Citation Sovereign

By By Fred George
Source: Business & Commercial Aviation

Sovereign's 100-cu.-ft. aft external baggage compartment ranks high with operators, particularly those moving up from light jets or Hawkers. The aircraft also has a storage compartment forward of the entry door and a coat closet aft of the lavatory that together offer 35 cu. ft. of interior luggage volume.

This is one of the few midsize aircraft that has windows in the lavatory that provide bright, daylight illumination. The ambient light makes the lavatory appear larger than it is. Both windows have pull-down shades for privacy.

Stopping performance and the aircraft's long-life carbon brakes are favorite features. The aircraft's low landing speeds, thrust reversers and large, dual main landing gear all contribute to good stopping performance and extended brake life. Some operators say they've amassed in excess of 700 landings with no need to replace the brake heat packs. Cessna designed the brakes to last 1,000-plus landings.

Operators like the Sovereign's simple Citation systems and its dispatch reliability. “It's a real workhorse, a transportation tool that's open to everybody in the company,” says Mark Wray of Schweitzer Engineering. The aircraft features a DC electrical system, manually operated flight controls, single point pressure refueling and a single air cycle machine pack that's supplied with bleed air by the Honeywell RE100 APU on the ground or the PW306C turbofans in flight.

Comparatively low direct operating cost scored well with management companies and charter operators. “It's an efficient airplane” says Ed Kilkeary, Jr. of Latrobe, Pa.-based LJ Aviation, a firm that operates four Sovereigns.

Worst Features

What don't operators like about the Sovereign? The Honeywell Primus Epic avionics suite came in for strong criticism (please see Avionics sidebar). Operators say it doesn't deliver on promises that Cessna and Honeywell made for it when they received their aircraft. It's an early version of Epic that didn't benefit from the highly focused development work Honeywell put into Gulfstream's PlaneView suite and Dassault's EASy/EASy II cockpits, they say. It's more on a plane with the kit installed in the now out-of-production Hawker 4000.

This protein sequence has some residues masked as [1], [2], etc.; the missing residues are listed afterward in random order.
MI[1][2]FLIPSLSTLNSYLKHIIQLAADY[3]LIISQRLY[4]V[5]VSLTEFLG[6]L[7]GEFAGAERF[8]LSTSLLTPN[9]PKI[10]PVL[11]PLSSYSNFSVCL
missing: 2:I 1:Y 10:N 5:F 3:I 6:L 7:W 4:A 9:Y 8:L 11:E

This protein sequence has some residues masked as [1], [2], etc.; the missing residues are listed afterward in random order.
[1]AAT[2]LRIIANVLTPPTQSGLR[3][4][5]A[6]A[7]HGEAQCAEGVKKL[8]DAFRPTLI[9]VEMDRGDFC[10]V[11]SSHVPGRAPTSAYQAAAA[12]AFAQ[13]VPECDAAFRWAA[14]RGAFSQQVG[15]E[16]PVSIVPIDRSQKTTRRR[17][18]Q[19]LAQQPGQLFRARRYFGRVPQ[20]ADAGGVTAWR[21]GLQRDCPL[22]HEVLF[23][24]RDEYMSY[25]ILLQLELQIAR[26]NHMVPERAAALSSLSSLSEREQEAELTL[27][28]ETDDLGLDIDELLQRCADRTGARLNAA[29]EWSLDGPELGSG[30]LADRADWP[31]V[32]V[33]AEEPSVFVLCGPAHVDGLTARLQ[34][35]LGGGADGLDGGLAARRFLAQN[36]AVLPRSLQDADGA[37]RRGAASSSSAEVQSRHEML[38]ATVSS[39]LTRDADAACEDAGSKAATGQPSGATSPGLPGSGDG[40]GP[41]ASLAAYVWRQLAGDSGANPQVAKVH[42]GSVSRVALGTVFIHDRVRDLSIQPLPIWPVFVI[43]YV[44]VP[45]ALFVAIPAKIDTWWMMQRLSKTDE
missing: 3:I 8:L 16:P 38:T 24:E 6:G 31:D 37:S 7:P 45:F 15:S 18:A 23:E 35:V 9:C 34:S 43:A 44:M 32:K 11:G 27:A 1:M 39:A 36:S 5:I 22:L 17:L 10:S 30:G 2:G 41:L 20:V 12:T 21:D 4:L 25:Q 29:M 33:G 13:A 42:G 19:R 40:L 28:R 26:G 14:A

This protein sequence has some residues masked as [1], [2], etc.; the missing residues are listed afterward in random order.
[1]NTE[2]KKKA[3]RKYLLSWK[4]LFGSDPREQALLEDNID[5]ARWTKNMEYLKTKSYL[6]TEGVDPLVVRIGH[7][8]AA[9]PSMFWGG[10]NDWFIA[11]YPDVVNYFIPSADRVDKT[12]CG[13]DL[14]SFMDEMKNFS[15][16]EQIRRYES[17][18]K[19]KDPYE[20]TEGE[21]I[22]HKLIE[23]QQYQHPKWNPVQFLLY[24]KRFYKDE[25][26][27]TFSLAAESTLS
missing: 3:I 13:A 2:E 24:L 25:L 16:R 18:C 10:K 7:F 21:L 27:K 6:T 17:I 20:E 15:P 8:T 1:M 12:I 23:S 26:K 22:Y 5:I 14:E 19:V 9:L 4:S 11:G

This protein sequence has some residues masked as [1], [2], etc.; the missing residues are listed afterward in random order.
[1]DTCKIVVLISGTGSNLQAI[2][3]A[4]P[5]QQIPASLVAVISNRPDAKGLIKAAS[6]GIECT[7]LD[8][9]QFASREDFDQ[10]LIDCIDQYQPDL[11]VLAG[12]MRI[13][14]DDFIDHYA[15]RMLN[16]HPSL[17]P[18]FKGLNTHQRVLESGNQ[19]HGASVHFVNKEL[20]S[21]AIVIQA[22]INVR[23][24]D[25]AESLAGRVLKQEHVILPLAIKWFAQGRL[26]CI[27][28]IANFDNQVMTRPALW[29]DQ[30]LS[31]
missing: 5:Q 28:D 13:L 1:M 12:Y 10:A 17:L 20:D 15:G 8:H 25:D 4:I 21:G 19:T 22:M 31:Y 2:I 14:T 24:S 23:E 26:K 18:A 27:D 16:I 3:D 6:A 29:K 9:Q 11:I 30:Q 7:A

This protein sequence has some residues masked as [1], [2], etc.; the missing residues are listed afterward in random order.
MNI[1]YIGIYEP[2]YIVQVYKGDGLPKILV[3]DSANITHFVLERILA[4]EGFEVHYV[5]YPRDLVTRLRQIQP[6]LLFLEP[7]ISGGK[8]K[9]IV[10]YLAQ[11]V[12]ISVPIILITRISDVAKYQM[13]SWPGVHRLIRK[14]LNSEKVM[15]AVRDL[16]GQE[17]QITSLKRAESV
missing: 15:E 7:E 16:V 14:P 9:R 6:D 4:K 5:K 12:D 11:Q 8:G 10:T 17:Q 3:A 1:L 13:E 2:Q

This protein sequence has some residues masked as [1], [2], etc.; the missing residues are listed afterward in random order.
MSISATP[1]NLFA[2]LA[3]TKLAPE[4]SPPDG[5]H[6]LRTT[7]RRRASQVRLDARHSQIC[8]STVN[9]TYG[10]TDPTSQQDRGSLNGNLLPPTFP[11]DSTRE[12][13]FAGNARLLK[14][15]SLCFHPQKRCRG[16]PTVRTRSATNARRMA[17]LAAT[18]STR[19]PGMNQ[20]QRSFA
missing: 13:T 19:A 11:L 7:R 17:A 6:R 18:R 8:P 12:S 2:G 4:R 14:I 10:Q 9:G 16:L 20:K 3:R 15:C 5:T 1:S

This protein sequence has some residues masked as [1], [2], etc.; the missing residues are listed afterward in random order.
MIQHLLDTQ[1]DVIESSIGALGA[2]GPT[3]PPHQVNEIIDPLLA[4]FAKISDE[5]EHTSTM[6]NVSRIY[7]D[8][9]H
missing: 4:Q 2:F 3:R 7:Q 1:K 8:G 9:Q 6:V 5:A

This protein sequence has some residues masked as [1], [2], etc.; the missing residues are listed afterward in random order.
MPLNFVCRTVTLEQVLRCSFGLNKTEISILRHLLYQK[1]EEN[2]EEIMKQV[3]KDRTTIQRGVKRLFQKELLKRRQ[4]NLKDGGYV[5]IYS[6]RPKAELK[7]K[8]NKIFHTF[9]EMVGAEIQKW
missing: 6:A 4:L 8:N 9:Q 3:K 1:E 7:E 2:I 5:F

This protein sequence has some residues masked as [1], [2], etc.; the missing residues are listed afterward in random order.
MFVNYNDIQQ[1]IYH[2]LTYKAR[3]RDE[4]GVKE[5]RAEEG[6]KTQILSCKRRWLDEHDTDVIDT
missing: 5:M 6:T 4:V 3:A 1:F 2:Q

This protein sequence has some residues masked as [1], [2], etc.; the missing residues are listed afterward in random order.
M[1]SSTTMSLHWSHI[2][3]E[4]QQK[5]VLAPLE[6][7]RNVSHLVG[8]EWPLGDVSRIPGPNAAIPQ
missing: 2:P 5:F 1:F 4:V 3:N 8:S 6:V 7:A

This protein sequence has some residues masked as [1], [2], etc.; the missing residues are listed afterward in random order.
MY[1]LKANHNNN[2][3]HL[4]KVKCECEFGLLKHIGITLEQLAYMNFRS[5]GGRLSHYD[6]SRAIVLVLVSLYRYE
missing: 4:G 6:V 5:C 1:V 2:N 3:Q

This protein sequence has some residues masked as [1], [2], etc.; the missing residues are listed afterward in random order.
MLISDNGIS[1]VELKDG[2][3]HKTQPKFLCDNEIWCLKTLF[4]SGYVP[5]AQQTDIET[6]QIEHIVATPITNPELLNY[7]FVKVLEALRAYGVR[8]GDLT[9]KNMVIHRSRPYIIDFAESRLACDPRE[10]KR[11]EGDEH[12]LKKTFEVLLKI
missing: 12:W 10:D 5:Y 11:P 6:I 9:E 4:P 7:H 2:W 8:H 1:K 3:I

Operators also say the aircraft has heavy control forces, especially in roll. Three, hydraulically powered roll spoilers augment the roll control authority provided by the ailerons, but they don't alleviate the heavy control forces.

“It handles like a vintage Cadillac — without power steering,” says Keith Winkelmann who flies s.n. 210 based in Houston. Sovereign has a wingspan only 7 in. shorter than Citation X, but it lacks its hydraulically-powered flight controls.

Pilots aren't fond of the engines' electric starting system. They say it taxes the output of both the RE100 APU and the NiCad or lead-acid batteries, so engine starting is slow and sometimes difficult. Many say they prefer an air turbine starting system, such as that used on Fairchild Dornier 328JET, also equipped with PW306 turbofans.

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